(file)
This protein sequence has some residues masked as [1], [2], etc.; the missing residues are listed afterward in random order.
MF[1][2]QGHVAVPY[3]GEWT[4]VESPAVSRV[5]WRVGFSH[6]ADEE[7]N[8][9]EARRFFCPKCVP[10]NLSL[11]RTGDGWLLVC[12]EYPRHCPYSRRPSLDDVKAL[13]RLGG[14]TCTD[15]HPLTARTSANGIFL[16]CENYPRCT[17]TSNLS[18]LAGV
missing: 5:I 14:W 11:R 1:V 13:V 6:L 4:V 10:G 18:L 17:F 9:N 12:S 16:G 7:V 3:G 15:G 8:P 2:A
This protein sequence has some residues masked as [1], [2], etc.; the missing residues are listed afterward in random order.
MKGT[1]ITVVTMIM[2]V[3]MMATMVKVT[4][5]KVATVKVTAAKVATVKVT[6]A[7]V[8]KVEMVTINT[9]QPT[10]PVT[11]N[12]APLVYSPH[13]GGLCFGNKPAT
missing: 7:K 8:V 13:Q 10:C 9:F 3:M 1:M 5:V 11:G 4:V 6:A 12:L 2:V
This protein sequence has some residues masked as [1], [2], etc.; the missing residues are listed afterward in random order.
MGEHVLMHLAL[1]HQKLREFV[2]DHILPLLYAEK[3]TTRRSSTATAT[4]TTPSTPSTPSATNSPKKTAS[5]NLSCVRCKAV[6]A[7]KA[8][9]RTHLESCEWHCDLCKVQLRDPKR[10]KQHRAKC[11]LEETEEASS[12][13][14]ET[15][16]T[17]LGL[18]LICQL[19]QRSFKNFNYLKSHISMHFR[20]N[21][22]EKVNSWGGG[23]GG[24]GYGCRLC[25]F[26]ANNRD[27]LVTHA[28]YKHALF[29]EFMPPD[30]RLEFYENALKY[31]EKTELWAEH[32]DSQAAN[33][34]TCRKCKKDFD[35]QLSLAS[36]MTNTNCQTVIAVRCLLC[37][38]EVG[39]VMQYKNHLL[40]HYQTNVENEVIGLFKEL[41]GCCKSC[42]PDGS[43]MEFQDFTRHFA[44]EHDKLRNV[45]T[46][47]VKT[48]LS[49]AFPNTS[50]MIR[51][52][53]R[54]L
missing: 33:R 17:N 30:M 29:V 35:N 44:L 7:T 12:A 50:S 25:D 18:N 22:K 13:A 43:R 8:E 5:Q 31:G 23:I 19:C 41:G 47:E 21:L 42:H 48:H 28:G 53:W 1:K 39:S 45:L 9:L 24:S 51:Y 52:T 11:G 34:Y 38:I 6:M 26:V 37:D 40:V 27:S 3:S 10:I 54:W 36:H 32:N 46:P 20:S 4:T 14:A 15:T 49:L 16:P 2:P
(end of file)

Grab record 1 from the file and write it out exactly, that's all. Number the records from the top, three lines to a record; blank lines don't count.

This protein sequence has some residues masked as [1], [2], etc.; the missing residues are listed afterward in random order.
MF[1][2]QGHVAVPY[3]GEWT[4]VESPAVSRV[5]WRVGFSH[6]ADEE[7]N[8][9]EARRFFCPKCVP[10]NLSL[11]RTGDGWLLVC[12]EYPRHCPYSRRPSLDDVKAL[13]RLGG[14]TCTD[15]HPLTARTSANGIFL[16]CENYPRCT[17]TSNLS[18]LAGV
missing: 5:I 14:W 11:R 1:V 13:V 6:L 4:V 10:G 18:L 17:F 9:N 12:S 16:G 7:V 3:G 15:G 8:P 2:A